The Pitfalls of Insecurity

We all admire people who are bold, confident and unapologetically authentic. In a world filled with people-pleasers and copycats, those who are unabashed of their flaws, unmoved by condemnation and brave enough to speak their truth become a case study for many. How did these unique individuals rise above their insecurities? Were they born confident, or was it acquired?
 
As babies, regardless of where we are born or who we come out of or how, we are free of the need for comparison. We are unable to differentiate beauty from ugliness. We find everything fascinating, to us, the sun shines just as beautifully as the stars. Unfortunately, as time goes, our parents, relatives, and unwelcome strangers start pointing out the not so perfect things about us, our funny ears, our big nose and the mole on our forehead. The things we once never took note of, become the very things we try to hide. We now know that in comparison to others we are flawed, maybe a little too flawed to be loved.
 
We should be proud of our uniqueness, proud of the things that make us different, yet, our loud laugh, the colour of our skin, our beautifully sculptured body and all our quirks but they become the reason we hide. We were never chosen first, everyone did better than us, sometimes we begged for acceptance, and at night when we closed our eyes to sleep, the thought of never being good enough danced in our heads and haunted us even in our sleep. After all, if they all say it then it must be true. Over time our insecurities grew, just like a well-watered plant.
 
Now as adults, our old wounds have healed, so we think and new wounds are being inflicted. Lovers leave, jobs are lost and the need for acceptance is higher than ever. And we start trying to conceal our scars. We can either decide to channel our energy into becoming better versions of ourselves or decide to live according to the poor opinion of others. 

Regardless of what we decide to do, we will never truly be free until we let go of the need for acceptance, wear our flaws as accessories, accept our quirks and come to terms with the fact that no matter how good we become there will always be someone better. Until we come to a place of acceptance and self-awareness, every unanswered call, unread message, missed invitation and comment about a flaw will take us back to a time when we felt weak, alone and unsure of our place in the world.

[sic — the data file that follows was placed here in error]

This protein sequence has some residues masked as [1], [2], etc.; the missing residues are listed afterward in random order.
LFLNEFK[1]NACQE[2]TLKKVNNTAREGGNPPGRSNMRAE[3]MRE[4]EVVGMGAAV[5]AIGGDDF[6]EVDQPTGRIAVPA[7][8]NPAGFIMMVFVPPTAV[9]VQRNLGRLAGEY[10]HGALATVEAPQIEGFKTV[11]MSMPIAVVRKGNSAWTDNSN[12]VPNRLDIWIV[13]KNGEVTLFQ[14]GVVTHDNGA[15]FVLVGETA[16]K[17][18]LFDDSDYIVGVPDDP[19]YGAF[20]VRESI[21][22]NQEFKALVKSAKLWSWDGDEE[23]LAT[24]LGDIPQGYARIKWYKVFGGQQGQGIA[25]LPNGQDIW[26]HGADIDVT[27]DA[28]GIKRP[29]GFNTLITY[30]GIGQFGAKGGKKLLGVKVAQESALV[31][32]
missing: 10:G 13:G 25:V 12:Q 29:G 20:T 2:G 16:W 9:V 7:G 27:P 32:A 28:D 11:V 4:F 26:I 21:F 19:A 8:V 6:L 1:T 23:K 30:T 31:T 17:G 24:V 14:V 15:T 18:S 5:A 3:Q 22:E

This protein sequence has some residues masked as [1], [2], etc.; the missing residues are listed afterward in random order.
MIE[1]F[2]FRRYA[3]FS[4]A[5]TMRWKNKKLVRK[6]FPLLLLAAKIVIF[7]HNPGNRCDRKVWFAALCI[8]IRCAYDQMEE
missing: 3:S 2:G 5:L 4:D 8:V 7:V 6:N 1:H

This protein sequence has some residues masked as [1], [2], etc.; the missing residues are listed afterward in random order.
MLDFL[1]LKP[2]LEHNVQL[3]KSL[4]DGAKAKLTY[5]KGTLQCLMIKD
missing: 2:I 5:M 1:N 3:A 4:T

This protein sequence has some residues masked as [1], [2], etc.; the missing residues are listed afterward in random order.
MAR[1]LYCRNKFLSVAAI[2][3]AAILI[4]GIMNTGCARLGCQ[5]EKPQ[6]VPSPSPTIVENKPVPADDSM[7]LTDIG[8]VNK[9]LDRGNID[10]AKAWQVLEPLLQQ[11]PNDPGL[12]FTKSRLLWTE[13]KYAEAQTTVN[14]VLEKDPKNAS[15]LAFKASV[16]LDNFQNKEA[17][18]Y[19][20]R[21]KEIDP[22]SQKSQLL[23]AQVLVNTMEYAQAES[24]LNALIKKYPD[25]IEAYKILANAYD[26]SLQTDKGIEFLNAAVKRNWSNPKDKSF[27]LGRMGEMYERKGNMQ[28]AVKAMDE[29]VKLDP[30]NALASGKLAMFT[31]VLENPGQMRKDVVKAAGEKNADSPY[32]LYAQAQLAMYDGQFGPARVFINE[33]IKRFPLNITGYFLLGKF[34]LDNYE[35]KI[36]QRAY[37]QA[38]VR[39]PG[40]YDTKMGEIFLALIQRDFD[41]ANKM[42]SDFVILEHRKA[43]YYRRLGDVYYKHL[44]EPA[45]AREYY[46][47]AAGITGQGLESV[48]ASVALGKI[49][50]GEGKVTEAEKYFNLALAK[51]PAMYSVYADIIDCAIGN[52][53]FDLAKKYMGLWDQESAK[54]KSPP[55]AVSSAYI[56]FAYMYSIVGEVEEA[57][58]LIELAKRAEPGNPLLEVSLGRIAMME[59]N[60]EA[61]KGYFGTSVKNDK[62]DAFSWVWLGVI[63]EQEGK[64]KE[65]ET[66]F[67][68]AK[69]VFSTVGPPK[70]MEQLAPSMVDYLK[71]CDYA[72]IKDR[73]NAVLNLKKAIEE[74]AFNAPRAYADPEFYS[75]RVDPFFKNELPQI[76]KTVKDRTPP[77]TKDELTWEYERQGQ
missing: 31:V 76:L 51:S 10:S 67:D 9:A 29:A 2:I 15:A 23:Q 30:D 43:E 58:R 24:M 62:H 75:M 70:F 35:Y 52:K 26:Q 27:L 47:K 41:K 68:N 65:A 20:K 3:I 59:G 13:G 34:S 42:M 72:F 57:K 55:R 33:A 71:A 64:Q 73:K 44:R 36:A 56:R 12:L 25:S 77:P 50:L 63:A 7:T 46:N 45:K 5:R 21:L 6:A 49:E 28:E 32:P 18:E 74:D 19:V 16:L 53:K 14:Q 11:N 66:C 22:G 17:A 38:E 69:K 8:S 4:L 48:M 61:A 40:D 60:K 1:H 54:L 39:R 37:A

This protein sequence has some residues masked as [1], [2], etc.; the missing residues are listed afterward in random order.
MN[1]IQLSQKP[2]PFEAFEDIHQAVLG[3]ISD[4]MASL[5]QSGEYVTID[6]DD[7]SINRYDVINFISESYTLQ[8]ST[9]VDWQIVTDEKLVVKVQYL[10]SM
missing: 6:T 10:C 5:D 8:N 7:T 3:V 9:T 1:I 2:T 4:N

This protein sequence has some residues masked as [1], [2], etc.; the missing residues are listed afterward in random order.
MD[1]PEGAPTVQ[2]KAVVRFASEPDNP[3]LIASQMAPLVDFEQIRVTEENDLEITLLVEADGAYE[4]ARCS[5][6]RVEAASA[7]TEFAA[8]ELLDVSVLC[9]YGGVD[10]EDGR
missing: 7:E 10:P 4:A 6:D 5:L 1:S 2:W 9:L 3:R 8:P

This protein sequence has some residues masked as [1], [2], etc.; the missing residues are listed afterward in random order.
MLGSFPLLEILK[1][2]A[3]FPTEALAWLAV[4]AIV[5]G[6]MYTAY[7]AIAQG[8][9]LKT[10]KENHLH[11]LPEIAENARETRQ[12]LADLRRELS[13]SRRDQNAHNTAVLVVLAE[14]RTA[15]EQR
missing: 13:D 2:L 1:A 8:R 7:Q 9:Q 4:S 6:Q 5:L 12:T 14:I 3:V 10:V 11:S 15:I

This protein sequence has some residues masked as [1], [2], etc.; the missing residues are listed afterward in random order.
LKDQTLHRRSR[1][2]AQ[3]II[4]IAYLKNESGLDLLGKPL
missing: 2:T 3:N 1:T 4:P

Being insecure keeps us in need of constant reassurance that no matter how great we look or how well we’ve done if we aren’t acknowledged we start to doubt ourselves. This constant need for validation becomes our self imposed prison. Walls are built and those who try to come close are burdened with the task of making us whole as if we are ignorant of the fact that the task of making ourselves feel complete is ours to bear and ours alone. 


Also, the limiting belief that we can never have what we desire is rooted in our insecurities. Are our desires truly out of our reach or do we feel undeserving of good things that even when they come to us, we question their authenticity? We self-destruct, overthink and overanalyze everything, all in an attempt to prove that truly, we will never be enough. Our flaws, blemishes, and imperfections aren’t limitations, the belief that because of them we are unworthy is the limitation. Being grateful for all that we are and all that we can be is the best way to set ourselves free because truly, we are enough.